As Groups of Death go, they do not come much more fatal than Group G.
Three of anybody's pre-tournament favourites - Brazil, Portugal and Ivory Coast - brought together to fight it out for only two second round places, along with the distinctly unknown quantity of North Korea.
The form guide would suggest Didier Drogba's men ought to be the ones most capable of accompanying Brazil through, especially given Portugal's tortuous but ultimately fortunate qualification campaign.
However, as the history of previous so-called Groups of Death would suggest, even the stand-out seeded team can take nothing for granted in as rarefied an atmosphere as the first round of the World Cup.
Take the Group of Death in the 1990 first round, which pitted holders and favourites Argentina with the tough Romanians and Soviets, and the relatively unknown quantity of Cameroon.
Cameroon's historic opening game win over the Argentinians turned the group on its head, with the Africans eventually qualifying as group winners, Romania clinching second spot and the holders suffering an embarrassing first round exit.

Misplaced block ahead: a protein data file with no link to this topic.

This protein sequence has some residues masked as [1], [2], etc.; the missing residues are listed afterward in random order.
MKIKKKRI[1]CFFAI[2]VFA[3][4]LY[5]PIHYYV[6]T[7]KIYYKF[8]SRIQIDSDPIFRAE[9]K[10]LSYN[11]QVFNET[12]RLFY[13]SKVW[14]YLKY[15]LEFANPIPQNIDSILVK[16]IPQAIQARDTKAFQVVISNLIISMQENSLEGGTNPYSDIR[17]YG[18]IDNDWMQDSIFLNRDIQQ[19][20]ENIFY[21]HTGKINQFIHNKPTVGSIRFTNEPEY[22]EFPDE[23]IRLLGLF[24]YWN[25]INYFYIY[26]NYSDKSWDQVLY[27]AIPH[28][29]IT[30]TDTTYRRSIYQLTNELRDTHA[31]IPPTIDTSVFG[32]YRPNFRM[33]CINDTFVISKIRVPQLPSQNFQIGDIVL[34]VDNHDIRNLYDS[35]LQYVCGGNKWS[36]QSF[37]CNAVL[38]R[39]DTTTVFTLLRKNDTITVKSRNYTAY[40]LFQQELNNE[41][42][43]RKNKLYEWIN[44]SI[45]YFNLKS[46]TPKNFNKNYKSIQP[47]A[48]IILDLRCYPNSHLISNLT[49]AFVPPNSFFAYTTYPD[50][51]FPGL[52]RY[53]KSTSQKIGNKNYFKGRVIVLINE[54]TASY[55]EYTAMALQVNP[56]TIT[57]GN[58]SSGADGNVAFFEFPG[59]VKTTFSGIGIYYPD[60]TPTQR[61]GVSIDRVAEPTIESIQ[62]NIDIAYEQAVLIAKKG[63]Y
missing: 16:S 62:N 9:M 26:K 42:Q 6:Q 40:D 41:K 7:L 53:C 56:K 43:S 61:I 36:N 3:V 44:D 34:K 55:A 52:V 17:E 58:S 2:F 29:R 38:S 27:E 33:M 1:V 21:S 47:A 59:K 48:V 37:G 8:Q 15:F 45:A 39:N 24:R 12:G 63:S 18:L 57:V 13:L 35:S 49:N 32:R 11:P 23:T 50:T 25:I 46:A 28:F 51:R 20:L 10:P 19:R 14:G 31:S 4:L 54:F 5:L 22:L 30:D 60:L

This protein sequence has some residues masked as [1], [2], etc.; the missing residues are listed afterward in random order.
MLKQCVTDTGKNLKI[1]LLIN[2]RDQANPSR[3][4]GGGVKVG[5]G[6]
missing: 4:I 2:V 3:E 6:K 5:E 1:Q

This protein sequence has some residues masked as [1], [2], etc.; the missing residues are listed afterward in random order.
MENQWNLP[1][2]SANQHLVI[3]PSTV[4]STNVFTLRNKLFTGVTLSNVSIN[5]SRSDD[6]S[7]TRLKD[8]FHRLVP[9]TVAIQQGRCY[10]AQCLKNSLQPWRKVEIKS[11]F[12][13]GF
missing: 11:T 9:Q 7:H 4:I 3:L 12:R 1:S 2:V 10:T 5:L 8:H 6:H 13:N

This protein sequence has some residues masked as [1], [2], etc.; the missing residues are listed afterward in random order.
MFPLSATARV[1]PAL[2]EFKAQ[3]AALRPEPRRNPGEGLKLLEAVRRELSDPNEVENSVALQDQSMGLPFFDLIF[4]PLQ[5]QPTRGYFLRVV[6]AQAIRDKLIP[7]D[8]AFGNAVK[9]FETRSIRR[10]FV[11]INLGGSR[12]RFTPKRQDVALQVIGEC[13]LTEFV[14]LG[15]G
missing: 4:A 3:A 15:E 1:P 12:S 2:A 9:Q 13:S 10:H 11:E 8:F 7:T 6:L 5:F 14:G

Or 1994, when favourites Italy kicked off their campaign with a stunning defeat to the Republic of Ireland, leading to their group stage elimination with Mexico and Jack Charlton's men progressing through.
Spain were bounced out early of a 1998 group also including Nigeria, Paraguay and Bulgaria, while in 2002 Argentina again missed out with Sweden and England squeaking through from Group F.
And with the Brazilians kicking off the group against supposed minnows North Korea in Johannesburg on June 15, it only heaps more pressure on them not to slip up.
With the final Group G pairing featuring the Brazilians and Portugal 10 days later, there is every chance it could be a match which leaves one of the big-shots returning home - and the legend of the Group of Death living on.Reuse content